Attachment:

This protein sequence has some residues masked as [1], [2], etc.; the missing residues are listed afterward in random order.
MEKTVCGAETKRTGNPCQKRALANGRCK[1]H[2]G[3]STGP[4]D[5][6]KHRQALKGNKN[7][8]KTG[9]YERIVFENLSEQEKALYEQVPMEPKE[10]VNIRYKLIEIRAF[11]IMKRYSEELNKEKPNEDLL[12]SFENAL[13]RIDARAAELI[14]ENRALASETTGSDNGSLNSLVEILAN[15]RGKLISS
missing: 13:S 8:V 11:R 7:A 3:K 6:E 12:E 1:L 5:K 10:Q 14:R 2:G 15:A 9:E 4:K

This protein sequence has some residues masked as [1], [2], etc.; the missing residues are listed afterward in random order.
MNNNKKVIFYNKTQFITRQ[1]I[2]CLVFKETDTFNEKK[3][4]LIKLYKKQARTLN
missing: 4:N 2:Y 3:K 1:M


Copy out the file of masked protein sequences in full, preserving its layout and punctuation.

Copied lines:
This protein sequence has some residues masked as [1], [2], etc.; the missing residues are listed afterward in random order.
MEKTVCGAETKRTGNPCQKRALANGRCK[1]H[2]G[3]STGP[4]D[5][6]KHRQALKGNKN[7][8]KTG[9]YERIVFENLSEQEKALYEQVPMEPKE[10]VNIRYKLIEIRAF[11]IMKRYSEELNKEKPNEDLL[12]SFENAL[13]RIDARAAELI[14]ENRALASETTGSDNGSLNSLVEILAN[15]RGKLISS
missing: 13:S 8:V 11:R 7:A 3:K 6:E 12:E 1:L 5:K 10:Q 14:R 2:G 15:A 9:E 4:K

This protein sequence has some residues masked as [1], [2], etc.; the missing residues are listed afterward in random order.
MNNNKKVIFYNKTQFITRQ[1]I[2]CLVFKETDTFNEKK[3][4]LIKLYKKQARTLN
missing: 4:N 2:Y 3:K 1:M